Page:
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#1 Everyone Knows Its Windy
#2 The Road Less Traveled By Made All The Difference
#3 The Biggest Debacle Ever
#4 Planes, Trains, & Automobiles
#5 Golz At The Bat
#6 Trust No One
#7 Urban/suburban ELT Search Procedures
#8 Critical Incident Stress Debriefing?
#9 New Frequency, Old Problems
#10 Air to Air DF!
#11 the Great Flood of '97
#12 Air Search at its Worst
#13 It Can't Be Anything of MINE!
#14 Switch Off!
#15 The Real Ones
#16 Tales From the Northwest ELT Team
#17 Child Find Program
#18 A False Find
#19 Discarded ELT
#20 DF In My Living Room
#21 One, Both, or None
#22 Tower Power
#23 Confusion Reigns
#24 Low Power, High Reflections
#25 But We're Not Transmitting!

DF In My Living Room

I recently purchased a brand-spankin'-new L-Tronics LH-16 Little L-Per.   I felt it was the next reasonable piece of equipment that could help myself be mission ready.   When I combine that thought with the fact that my squadron didn't have its own L-Per, well, rather than wait until they could raise $500 I'd just fork it out myself.   Not that the tax deduction will help me any since I don't own my own home (grumble grumble).

I was very excited when the package came in the mail . . . Christmas had come early!   In additon to the standard items, my new L-Per included 2 special-order crystals: one for 251.9 MHz and another for 243.55 MHz.   The first will be used to DF military practice beacons and the second will DF CAP 121.775 MHz practice beacons at short range.   See UHF L-PER TRAINING on this site for more information about this subject.

The big surprise came when I turned the unit on inside of my living room.   I was receiving a signal on 243.0 MHz!   What in the world!??   The signal was obviously not a beacon: it was carrier only.   The controlling facilities here on the AF base frequenty transmit on 243.0 for a variety of reasons, but this was not eminating from their broadcast antennas, either.   The signal was admittedly very weak: I had the sensitivity nearly maxxed but was sure this wasn't just "static" because I had reliable deflection in the DF mode.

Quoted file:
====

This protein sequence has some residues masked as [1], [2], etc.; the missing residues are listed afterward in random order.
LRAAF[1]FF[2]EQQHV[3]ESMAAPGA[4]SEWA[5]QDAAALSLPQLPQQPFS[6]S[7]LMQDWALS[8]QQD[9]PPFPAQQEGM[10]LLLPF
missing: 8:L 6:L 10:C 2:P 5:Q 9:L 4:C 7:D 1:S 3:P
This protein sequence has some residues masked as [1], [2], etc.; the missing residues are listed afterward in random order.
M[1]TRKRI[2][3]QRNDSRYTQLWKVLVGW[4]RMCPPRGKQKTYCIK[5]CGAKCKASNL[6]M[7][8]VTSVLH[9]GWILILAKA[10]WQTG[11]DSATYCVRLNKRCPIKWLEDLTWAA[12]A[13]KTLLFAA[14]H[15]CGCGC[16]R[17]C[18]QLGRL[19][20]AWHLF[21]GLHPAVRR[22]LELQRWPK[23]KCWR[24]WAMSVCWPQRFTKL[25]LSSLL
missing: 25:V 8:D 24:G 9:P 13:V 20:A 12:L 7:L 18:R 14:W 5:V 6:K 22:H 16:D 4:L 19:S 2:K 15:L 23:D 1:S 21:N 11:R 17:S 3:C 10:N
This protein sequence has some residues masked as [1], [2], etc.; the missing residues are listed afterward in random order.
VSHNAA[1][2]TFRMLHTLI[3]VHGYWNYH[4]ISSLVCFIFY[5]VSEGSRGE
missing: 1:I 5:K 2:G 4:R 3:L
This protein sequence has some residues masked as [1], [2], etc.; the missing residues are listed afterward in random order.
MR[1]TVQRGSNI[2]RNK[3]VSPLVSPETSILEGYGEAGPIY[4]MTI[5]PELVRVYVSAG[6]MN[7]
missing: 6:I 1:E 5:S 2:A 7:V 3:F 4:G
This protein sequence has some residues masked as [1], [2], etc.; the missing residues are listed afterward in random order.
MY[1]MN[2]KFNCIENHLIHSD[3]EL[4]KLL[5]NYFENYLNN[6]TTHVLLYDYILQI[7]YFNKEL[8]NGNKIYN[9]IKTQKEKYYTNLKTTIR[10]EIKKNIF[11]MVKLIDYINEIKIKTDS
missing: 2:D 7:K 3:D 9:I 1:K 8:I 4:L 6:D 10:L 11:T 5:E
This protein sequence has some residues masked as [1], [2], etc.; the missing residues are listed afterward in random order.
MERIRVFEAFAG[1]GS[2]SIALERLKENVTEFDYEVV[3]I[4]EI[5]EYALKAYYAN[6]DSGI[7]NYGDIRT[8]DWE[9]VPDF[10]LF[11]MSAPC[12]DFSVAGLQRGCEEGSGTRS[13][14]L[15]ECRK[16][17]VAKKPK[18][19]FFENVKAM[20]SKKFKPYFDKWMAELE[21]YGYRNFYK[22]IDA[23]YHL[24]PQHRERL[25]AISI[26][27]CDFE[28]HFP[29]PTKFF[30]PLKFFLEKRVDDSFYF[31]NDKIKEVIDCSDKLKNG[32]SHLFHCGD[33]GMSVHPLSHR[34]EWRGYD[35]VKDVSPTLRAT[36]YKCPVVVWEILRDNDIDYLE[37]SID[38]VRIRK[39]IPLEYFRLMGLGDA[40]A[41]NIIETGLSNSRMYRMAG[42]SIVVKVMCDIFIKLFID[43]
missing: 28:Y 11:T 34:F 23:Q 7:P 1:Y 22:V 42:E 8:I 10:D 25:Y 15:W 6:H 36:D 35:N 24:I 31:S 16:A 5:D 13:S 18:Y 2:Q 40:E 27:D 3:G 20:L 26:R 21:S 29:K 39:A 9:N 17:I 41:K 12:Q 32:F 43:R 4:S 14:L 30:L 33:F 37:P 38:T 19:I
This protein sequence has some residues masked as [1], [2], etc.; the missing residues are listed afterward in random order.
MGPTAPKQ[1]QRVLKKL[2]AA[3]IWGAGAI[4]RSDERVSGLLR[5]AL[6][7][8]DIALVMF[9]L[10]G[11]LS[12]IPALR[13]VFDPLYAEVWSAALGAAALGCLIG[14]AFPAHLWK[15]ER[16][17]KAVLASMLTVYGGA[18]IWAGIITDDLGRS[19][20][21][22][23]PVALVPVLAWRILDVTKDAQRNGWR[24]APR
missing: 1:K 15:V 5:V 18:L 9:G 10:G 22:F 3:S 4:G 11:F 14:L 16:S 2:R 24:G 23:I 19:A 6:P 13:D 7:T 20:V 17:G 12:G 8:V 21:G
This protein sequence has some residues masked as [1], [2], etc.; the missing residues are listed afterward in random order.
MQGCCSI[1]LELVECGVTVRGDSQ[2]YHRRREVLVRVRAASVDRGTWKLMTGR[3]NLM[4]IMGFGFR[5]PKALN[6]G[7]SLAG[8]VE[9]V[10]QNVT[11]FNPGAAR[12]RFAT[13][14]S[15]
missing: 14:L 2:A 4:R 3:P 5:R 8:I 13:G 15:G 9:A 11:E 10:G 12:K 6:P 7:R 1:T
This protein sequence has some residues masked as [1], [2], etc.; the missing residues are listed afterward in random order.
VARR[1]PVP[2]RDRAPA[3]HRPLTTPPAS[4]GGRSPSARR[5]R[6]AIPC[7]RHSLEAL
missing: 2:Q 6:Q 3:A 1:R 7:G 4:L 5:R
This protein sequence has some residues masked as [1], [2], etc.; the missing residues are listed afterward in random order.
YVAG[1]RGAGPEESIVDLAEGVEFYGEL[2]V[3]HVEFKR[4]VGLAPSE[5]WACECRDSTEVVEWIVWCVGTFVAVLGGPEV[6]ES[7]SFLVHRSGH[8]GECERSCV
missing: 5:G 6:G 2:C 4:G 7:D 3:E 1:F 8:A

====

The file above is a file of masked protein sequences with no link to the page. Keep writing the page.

Interested, I DFed the signal.   The source ended up being a power strip behind my entertainment center!   The signal was so weak that it couldn't even be reliably DFed in the next room.   In another room in my house, however, I found that I could DF to my printer on 121.6 MHz.

The moral of the story?   Radio frequency (RF) noise comes in all shapes and sizes from all manner of devices.   It is often very weak but also can be found from any complex electronic device.   Keep this in mind when you're looking for the real ones--at close ranges, two signals can be very difficult to sort out.   Maybe try DFing around your house for practice and just to see what radiates.   Its geeky but fun!   It is well documented that occaisionally these type of RF radiators will activate the SARSAT system--one of the many reasons for the elimination of primary alerting on 121.5 and 243.0 MHz.   In any case, good luck and good hunting!

This page of the CAP Emergency Services Resources website was last updated 07/01/2008

1998 - 2006 Scott E. Lanis.  All Rights Reserved.